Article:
But... (The Andersons always insert a 'but...' at this
point.)

But 'ministry', 'service', is a whole different area.
It has to be done the way God wants it, because you're messing with other
people's lives.

It's why Paul says it's okay for some folk, but he has no
option, he must preach the gospel. 'Woe to me if I don't'. (That's
not just the cutely dramatic Jewish 'Oy vey!'; he's saying that woe will
befall him. That's serious.)

Paul says he has to keep his nose clean or, after all the
hard work, he could find he's a castaway. Nothing to do with salvation. He's
talking ministry.

And not just him. 'Don't clamour to be a teacher,'
James warns. 'Teachers get judged more severely.' Judged? Sure. Nothing to
do with salvation; James is talking service.

Getting involved in the lives of others (which is why God
calls us) may be a cool ego trip. Maybe. But in job-description terms it counts
as being a surgeon, not cutting lawns. Surgeons have neat fun. The pay isn't
bad either. But the responsibility is ginormous.

Yes, we're talking about ministers and elders and such.

We're also talking about you and us. Remember the
good old Baptist cliché: 'the priesthood of all believers'? More
often honoured in the breach than in the observance, as they say, but pretty
close to stone cold sober fact.

There's a job for you and us to do. People out there are
running scared. They know there's a war on; they know that since 9/11 nothing
is safe any more. So who's got the answers?

We have.

'Oh, but I couldn't...'

Hang on. It's not eloquence. It's not intelligence. It
certainly isn't training. It's obedience.

The church has been enjoying a rather long holiday. Crusading
for social reform, being nice to the ecology, accepting minority behaviour
uncritically. Until - it happens at the end of any holiday - it's not only
hard to get back to work, it's bloomin' hard to remember what we're
supposed to be doing.

It was tricky trying to give answers to people who didn't
ask questions. And during the sixties and seventies - even into the eighties -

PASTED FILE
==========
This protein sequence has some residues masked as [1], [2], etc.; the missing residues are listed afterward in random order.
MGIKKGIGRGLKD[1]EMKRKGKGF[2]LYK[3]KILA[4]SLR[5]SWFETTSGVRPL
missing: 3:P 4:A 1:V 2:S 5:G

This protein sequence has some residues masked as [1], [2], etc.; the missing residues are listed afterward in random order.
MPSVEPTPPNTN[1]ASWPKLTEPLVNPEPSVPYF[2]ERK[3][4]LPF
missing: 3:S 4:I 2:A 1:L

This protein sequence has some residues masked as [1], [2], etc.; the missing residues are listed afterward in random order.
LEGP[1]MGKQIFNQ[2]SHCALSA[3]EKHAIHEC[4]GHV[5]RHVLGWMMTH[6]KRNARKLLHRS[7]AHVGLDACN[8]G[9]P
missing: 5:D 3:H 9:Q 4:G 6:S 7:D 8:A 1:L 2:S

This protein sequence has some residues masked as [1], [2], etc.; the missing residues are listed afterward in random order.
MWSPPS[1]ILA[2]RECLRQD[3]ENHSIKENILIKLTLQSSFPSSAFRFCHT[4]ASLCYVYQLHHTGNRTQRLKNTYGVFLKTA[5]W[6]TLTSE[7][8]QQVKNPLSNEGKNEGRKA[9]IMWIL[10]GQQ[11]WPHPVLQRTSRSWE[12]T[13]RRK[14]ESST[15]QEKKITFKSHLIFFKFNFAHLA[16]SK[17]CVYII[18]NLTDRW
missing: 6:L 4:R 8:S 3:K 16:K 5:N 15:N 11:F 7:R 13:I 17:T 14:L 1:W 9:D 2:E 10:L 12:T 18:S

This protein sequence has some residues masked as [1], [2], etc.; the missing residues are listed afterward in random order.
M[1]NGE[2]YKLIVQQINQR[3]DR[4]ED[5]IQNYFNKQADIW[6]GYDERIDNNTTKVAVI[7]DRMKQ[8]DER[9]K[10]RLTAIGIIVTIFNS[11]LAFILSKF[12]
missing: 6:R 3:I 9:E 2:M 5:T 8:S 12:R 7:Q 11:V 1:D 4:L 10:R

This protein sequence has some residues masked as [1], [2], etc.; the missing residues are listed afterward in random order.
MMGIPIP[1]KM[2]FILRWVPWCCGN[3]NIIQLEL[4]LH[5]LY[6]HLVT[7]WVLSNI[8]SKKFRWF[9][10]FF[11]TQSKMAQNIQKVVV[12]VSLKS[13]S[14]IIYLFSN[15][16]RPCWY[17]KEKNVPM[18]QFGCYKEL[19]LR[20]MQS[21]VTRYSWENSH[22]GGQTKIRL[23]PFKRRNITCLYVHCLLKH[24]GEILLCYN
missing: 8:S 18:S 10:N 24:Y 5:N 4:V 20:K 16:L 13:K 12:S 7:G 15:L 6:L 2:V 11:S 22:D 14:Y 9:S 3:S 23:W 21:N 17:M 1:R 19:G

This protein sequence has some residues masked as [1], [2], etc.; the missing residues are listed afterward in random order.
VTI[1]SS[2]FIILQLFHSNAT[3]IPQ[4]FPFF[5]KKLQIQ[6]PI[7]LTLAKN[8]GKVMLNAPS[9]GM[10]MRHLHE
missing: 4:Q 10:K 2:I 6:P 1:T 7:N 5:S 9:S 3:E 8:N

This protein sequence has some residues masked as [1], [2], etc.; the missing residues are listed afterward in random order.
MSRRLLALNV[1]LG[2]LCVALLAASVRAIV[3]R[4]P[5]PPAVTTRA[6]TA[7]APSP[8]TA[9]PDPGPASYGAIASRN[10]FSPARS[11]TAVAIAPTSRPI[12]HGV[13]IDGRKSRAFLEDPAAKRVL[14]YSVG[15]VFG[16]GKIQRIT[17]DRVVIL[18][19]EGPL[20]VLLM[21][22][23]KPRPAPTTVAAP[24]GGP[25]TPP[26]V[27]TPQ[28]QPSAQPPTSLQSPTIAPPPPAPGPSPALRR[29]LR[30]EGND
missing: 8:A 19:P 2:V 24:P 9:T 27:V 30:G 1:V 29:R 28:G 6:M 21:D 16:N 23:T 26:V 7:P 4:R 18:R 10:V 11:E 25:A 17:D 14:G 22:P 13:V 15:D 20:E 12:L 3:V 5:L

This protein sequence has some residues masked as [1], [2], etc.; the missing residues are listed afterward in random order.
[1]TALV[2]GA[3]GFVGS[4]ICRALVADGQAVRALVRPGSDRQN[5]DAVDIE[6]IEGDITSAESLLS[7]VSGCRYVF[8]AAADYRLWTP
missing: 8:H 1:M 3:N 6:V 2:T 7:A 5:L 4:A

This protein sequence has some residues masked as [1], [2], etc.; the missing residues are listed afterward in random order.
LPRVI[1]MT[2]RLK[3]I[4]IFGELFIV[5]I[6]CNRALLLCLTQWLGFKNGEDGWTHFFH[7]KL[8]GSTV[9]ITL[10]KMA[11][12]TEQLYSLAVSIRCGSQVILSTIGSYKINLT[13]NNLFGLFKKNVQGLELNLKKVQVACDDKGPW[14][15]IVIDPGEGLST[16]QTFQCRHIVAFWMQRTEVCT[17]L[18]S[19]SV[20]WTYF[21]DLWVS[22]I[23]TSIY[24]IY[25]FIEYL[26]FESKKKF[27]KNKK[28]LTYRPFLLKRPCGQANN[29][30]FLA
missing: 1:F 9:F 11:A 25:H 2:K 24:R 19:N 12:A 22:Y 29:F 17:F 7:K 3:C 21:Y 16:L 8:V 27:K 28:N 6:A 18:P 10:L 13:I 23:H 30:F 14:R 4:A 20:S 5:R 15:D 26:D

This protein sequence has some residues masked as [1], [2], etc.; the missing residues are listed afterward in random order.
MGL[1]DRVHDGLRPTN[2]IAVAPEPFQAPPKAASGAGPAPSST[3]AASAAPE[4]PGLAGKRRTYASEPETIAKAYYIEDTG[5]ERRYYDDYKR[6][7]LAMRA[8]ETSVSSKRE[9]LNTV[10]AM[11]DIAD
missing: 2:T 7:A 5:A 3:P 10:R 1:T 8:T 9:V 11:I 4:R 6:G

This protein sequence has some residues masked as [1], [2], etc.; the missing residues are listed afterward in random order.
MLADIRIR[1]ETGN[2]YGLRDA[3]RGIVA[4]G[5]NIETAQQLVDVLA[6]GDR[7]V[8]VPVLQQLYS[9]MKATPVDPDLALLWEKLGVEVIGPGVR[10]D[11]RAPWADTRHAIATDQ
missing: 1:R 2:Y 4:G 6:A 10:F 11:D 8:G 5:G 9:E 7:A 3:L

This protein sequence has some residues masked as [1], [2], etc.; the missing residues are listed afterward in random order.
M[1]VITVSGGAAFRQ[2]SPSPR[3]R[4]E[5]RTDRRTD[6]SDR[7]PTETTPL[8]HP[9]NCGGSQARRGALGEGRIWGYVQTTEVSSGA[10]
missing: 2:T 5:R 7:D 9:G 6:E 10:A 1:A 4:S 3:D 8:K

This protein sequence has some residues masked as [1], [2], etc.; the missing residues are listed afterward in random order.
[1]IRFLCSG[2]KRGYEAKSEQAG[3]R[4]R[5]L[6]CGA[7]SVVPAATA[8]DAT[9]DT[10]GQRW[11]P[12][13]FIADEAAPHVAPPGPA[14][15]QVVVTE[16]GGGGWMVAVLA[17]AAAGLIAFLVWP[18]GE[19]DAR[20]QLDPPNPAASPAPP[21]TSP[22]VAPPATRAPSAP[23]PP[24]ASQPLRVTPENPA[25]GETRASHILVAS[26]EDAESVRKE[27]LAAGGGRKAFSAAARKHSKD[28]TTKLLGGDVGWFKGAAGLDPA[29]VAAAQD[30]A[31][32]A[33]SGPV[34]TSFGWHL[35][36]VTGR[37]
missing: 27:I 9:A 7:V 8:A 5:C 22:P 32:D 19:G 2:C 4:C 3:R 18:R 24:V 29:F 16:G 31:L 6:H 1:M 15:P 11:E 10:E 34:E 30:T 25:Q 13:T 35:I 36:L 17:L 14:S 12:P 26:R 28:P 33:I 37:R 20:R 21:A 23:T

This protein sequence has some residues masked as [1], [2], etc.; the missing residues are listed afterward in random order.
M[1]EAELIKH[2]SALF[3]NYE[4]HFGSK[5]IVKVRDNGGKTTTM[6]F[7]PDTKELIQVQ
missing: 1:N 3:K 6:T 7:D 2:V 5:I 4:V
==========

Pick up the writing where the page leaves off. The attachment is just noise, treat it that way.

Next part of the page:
yuppies invented themselves, there was money to be made, a lifestyle to
construct, luxuries to be taken for granted. God, spirituality, all that stuff,
had been obligingly done away with by dear old Professor Lloyd Geering. Nobody
wanted to know.

Now the questions are being asked once more.

Maybe we'll try and duck out like Moses. There he was, in
the undeniable presence of God at the burning bush and he has the temerity to
claim that he's verbally challenged. 'Here am I - send my brother.'

Look - it's never been so easy to find
conversation-openers. Evolution is tottering like a drunk at a party since they
discovered DNA. There are taniwha on the Hamilton motorway and under the new
nick at Ngawha. Islamic extremists want to continue their interrupted job of
conquering the world. And if your twelve-year-old will show you how to tap into
www.adsx.com you'll see that the Mark of the Beast is up and running, with
$US50 discount for registering now, and the Chipmobile (we joke not) is on its
way to implant you and your kids.

This may not be the End Times, but it looks good and close,
folks.

So you chat up your neighbours. Talk to the guy behind the
counter. Perhaps you can't quote yards of scripture just like that. But you
can tell people that it's all in the Book. You can say that you know God
personally, which makes all the difference. You can say you're not trying to
get bums on seats at your local religious gathering, but it's still possible
for folk to make Jesus lord of their lives.

Just don't say there's plenty of time.

There isn't.